• Hi Steve

      Thank you for the long reply and good advice.
      Because I fear this is partly genetic I respect alcohols as if it was drugs.

      You write :”✺worst of all – having to face and actually deal with all of these
      emotions that are flying through your body that you haven’t felt in years, or decades. That’s really hard. That’s why so few addicts recovers”✺

      I do understand that.
      What I can not understand is how this is harder for addicts than for other patients in therapy.
      Once I poured out a friends bottle with chemical he inhaled. ( he was addicted to everything). That night I had a grown man in my house crying for him mamma. His pain came a place in him where he was a very little child.

      It is hard, but it can be done because feelings do not last for ever.

      Remember Steve you survived the first time in your life you had this terrible emotions,and you will survive it the second time. Now they are “memories of emotions ” .
      What can kill you,is you trying to escape.

      I sincerely hope you can take it. We need bright scientists and fathers.

  8. Hey Steve,

    Great article- thank you for being so open and transparent. I too suffered from alchol and drug addiction- which led to 3 hospital visits in 2 years- two of which I nearly died from. Been to rehab twice and AA/NA for years, but it wasn’t until I surrendered myself over to Christ that I was finally freed.

    I won’t get all “religious” on you and I understand it may offend some here, but please hear me when I say that is all I needed. It still took me a couple years to totally clean up after getting saved, but I can now truly say I am a new creation, have been freed in every aspect, and no longer a slave to addiction. I have been clan off of drugs for almost 8 years, and free from (not a single drop) alcohol for just under 5 years.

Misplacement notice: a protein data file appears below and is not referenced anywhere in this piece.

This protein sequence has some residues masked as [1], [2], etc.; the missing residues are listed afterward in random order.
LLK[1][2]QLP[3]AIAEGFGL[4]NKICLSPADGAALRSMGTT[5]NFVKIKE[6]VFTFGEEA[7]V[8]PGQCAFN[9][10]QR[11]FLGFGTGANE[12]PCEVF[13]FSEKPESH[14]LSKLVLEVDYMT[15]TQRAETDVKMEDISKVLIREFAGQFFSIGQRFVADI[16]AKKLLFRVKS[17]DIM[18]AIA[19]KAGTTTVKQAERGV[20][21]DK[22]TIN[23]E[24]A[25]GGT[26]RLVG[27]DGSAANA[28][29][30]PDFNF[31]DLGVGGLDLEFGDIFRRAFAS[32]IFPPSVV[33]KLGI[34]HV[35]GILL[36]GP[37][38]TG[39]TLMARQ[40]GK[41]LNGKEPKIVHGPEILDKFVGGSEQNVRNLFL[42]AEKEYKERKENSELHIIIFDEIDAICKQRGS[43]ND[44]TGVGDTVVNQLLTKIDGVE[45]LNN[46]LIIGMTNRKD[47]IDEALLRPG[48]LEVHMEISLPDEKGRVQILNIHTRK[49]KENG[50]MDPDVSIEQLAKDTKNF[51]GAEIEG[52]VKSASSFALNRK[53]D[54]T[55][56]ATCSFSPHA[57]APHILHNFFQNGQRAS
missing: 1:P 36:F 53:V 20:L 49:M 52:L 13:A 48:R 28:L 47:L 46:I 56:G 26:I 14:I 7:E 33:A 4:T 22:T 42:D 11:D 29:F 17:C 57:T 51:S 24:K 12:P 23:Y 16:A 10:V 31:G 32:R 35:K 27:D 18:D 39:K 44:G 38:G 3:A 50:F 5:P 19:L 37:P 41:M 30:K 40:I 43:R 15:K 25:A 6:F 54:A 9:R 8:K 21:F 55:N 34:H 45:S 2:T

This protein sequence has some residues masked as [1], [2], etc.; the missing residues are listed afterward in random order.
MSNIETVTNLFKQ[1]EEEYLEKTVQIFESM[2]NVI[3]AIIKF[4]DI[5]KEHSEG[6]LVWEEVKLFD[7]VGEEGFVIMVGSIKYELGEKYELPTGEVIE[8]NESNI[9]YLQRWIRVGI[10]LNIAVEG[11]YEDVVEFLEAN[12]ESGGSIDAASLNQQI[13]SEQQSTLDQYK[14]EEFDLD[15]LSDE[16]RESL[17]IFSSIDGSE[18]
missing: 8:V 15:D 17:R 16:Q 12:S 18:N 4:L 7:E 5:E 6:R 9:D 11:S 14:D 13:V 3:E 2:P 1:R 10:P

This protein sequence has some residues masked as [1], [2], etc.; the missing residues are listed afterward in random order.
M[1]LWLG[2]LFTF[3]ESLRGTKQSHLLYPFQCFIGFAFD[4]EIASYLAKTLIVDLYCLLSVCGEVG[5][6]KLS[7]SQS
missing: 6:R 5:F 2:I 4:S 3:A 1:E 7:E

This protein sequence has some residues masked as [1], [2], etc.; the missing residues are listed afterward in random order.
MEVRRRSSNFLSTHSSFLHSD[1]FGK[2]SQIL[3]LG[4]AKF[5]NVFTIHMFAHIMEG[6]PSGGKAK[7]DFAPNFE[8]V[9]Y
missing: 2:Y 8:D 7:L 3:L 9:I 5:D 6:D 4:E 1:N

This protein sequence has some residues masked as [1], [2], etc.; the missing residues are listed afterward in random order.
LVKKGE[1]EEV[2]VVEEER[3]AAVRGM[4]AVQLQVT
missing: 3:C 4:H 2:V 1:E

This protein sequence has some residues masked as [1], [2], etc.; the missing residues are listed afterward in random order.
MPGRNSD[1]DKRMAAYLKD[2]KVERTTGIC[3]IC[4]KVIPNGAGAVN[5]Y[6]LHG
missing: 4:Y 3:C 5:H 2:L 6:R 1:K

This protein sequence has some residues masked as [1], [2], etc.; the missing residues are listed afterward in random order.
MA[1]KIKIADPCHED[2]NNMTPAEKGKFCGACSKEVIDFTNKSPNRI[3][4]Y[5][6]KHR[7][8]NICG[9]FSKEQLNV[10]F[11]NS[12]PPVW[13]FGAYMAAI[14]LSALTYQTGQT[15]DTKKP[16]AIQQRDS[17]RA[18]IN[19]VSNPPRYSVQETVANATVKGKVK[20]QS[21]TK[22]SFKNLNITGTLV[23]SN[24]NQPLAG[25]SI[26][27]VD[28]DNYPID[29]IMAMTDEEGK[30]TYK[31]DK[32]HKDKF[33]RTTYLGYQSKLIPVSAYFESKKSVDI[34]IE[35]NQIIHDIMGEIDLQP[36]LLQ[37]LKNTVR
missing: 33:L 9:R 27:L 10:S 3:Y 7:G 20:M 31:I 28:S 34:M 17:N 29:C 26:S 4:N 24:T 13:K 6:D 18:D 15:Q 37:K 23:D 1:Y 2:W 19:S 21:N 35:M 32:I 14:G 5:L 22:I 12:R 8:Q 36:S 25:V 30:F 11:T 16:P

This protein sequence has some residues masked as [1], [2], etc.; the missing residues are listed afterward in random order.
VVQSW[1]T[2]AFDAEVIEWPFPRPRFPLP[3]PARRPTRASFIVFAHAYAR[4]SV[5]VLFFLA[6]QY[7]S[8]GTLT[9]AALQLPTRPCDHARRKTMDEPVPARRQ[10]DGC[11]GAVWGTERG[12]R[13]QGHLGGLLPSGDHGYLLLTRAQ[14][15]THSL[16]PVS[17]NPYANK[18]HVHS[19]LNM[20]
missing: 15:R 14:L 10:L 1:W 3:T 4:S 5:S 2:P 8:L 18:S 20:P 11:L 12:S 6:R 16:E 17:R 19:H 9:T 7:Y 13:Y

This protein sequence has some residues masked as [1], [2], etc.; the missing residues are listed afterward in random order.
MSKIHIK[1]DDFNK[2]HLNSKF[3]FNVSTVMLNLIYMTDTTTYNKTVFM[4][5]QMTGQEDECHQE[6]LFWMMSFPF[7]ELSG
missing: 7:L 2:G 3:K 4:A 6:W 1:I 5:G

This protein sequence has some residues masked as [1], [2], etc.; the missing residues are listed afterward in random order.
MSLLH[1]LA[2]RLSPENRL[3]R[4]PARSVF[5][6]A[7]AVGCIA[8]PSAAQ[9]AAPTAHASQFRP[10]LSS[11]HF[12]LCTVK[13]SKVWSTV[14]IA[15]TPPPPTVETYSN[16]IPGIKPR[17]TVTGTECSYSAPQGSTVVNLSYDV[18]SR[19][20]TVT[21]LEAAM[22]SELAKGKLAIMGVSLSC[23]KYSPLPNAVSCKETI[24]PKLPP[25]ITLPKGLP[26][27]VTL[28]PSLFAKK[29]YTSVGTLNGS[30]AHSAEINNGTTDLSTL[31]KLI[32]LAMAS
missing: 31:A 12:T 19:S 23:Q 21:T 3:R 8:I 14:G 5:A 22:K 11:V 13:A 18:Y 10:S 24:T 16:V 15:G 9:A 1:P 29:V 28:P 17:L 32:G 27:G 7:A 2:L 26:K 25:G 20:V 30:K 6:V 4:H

Keep fighting my brother and know your Lord is on your side.

  9. Dear Steve,

    Your story sounds awfully familiar. It seems obvious and telling that you have responded to every comment on here except to those that speak the language of recovery, which leads me to believe that you do not want it, yet. I hope someday you do because relapse and shame have a way of taking the magic out of a somewhat miraculous process.

    I am familiar with the route you are taking and the idea that intelligence gets in the way.I am too smart for my own good in this arena but never really believed it anyway. Hope is a small spark or flame that needs to be carefully fed and fanned to catch fire. The moments of clarity, acts of providence, and opportunities for spiritual awakening become more fleeting and less believable the longer we put off the inevitable. If we are ever to be restored to sanity or sound health we must begin to believe, rather to know, that we cannot think our way into right action but we can act our way into right thinking.

    It is not a moral dilemma that pits right against wrong. However, it is action that leads us out of darkness into the light. After all, we made a decision…

    Sending strength and love your direction.

    • Hi Jill:

      You wrote:

      “It seems obvious and telling that you have responded to every comment on here except to those that speak the language of recovery.”

      And you’re right – it is. Though not necessarily for the reasons you think.

      First: it’s just an incredibly complex subject for me right now, because I’ve had so many attempts at “recovery” over the years, and I’ve tried so many different ways of staying sober (getting sober was never a problem – staying there always was). I’ve gone to meetings (sometimes 7 days a week), I’ve had a few sponsors (one relapsed, one died, and a couple I just stopped contacting after a while), I’ve worked the steps – I’ve put a lot of effort into doing what “everybody told me I should do”. And it never really worked – most of it felt like attempts to just keep me busy enough to not want a drink for a little while. And while it worked at the moment, it didn’t help whenever the meeting/phone call/whatever was over. The writing I’m doing right now is the first activity I’ve participated in which I feel is pro-actively helping me not want to drink. I appreciate what everyone has to say to me about recovery, but there is a lot of “Been there, done that”, and I don’t want to respond flippantly to the sincere efforts of people reaching out here in the comments – but my full answer is simply too long to give in this exact setting.